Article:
In the simplest form , workflows are a sequence of steps defined by the business logic. These steps are defined in code and are required to be deterministic. It is a function written in the programming language you love and must be registered with a worker process for it to be executed. Temporal is designed in a way that a workflow can be paused for an infinite amount of time during its execution. In this case the state of the workflow execution is persisted in the temporal cluster. Whenever, it is time to resume the execution of the workflow, the previous state is fetched from the temporal cluster and the worker process starts executing the workflow from where it left off. So, if code is non - deterministic then it won’t be able to restart from the point it paused at.
However, you must be wondering that the deterministic nature of workflow may be a headache, since determinism enforces that the user code is not allowed to access anything that will return varying results, for example accessing file system or using functions for random number generations. To mitigate this issue we have activities which are called by a workflow to perform tasks in business logic that may be non-deterministic.
With the idea of activities in mind , the deterministic nature of workflow is easily understandable with an example. Think of a user background check workflow. In this workflow we have to use an external API to access that checks with the relevant agencies and returns a boolean value, true or false. Assume that the API is really slow to respond and can take several minutes to perform the necessary background verifications. In such cases the worker process that was executing the workflow may start working on another workflow execution , and the state of the current workflow is persisted in the cluster. When the worker process finally comes around to execute this workflow again , the state is resumed from where it left off and is not restarted again.
All the non-deterministic , failure prone part of your business logic is placed inside an activity. This is the simplest way to understand an activity. Another way to think of microservices in the Temporalverse is this. Take a service that does X , break it down into two components. The failure prince component is placed inside an activity and the deterministic part of your code is placed inside the workflow. Moreover, it is also a function that must be registered like a workflow for it to be accessed.
Another differentiation between workflow and an activity is the retry-able nature of activities. If for some reason an activity fails the activity can be retried , in theory infinite times. This allows only part of the code to fail without forcing the whole workflow execution to restart from line 1.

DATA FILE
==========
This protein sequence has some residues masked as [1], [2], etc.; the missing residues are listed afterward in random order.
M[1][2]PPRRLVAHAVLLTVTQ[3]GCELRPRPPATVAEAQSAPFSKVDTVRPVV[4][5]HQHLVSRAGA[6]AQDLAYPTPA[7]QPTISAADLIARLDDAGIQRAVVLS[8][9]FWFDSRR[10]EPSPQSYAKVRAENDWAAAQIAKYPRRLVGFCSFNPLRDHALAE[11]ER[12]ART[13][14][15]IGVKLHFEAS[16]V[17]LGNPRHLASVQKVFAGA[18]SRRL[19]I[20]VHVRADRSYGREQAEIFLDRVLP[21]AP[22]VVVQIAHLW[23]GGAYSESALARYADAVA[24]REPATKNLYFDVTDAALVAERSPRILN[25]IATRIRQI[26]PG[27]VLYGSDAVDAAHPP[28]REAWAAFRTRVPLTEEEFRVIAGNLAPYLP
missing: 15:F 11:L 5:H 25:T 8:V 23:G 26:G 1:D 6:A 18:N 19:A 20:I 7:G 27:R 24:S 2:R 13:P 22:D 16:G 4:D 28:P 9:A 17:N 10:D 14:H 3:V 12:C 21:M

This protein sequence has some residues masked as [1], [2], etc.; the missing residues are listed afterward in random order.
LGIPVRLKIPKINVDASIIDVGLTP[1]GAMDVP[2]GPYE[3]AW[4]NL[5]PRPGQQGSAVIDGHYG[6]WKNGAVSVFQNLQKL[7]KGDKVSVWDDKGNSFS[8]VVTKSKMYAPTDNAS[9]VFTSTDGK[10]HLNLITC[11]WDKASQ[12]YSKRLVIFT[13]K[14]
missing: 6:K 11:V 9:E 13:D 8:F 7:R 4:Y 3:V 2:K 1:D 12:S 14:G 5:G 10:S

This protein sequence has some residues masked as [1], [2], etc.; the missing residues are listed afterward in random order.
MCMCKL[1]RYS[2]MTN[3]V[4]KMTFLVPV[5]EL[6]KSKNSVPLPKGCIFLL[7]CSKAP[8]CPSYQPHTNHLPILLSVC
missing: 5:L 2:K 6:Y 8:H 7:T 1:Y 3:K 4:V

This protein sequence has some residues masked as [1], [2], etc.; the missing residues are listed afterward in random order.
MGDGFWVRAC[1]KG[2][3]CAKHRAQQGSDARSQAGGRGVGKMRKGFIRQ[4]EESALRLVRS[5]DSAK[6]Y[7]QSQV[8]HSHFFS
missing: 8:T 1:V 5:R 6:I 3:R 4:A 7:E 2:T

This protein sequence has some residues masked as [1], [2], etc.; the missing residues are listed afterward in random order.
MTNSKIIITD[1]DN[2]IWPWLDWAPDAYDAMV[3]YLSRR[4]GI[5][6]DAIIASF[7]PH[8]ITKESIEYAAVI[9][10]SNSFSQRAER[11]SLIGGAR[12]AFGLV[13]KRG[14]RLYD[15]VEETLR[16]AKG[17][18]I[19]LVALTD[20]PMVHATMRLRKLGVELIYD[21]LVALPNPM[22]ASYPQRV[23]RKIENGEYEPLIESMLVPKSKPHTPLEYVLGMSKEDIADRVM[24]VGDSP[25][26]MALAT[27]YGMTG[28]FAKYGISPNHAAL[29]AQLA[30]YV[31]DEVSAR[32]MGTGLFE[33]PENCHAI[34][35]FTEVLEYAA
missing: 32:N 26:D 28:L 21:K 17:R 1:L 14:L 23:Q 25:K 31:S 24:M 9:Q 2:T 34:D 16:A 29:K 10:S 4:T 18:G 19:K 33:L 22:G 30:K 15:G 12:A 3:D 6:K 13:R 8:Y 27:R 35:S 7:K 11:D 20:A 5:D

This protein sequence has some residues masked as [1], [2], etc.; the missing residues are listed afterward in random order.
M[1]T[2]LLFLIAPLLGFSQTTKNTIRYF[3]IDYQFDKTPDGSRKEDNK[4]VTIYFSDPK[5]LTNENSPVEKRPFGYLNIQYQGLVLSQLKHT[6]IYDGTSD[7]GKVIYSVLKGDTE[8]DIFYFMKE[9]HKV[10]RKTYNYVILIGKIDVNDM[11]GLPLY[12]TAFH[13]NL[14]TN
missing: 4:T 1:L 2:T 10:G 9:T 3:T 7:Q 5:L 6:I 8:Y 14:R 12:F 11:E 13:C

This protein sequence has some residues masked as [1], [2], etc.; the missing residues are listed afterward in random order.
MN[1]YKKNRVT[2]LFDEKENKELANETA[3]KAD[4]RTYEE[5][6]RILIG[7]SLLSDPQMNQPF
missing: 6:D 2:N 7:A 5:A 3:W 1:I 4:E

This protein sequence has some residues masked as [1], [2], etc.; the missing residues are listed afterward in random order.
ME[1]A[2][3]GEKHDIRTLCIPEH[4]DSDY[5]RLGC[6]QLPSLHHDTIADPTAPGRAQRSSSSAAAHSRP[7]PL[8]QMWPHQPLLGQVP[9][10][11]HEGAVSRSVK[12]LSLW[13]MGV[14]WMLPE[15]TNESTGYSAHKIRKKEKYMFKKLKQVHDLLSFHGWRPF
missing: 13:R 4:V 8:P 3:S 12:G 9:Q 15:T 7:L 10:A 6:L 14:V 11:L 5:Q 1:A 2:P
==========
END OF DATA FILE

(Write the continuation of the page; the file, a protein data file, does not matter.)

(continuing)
To give you an example , think of a user verification workflow. To verify a user you have to match the credentials with the ones found in the database. Since accessing databases is not allowed in a workflow , due to the deterministic constraints. You create an activity, let's say, ‘verify user’ and use it to return a boolean value of true or false depending on successful verification or not. The whole database access, filtering records , credential matching and what not are placed inside the activity function.
Worker does the actual work. Although there is a lot more to it , keeping this basic idea in mind will help you understand Worker in Temporal. It’s a process that continuously polls a task queue , dequeues a task from the queue, executes the task (can be a workflow or an activity) and returns the result. Now, going a bit deeper, a worker process runs separately from the temporal cluster and the developers are responsible for maintaining worker nodes. A single worker can listen on a number of task queues and whenever a new task appears, it starts executing it. Now you must be wondering, that we got two types of tasks, workflows and activities and the question must've come into your mind whether workflows and activities are executed separately or together. Well the answer to that is from an outsider point of view both seem to run in a single go and it seems that there is no context shift. However, activity and workflow execution are both different from Temporal perspective.
Whenever an activity spawns from a workflow or a workflow is about to be executed, a new task is added to the task queue. Now, it is about time to tell you that there is not a single task queue. There can be an arbitrary number of task queues and each task queue is divided into two sub-queues, workflow task queue and activity task queue. Moreover, a worker entity ( individual Worker within a Worker Process that listens to a specific Task Queue) is also subdivided into two workflow worker and an activity worker so that workflow execution and activity execution can make progress at the same time. Workers are also stateless, thus a single worker can handle an arbitrary number of workflows and activities. Thus a workflow that begins execution on one worker can potentially end execution on another worker.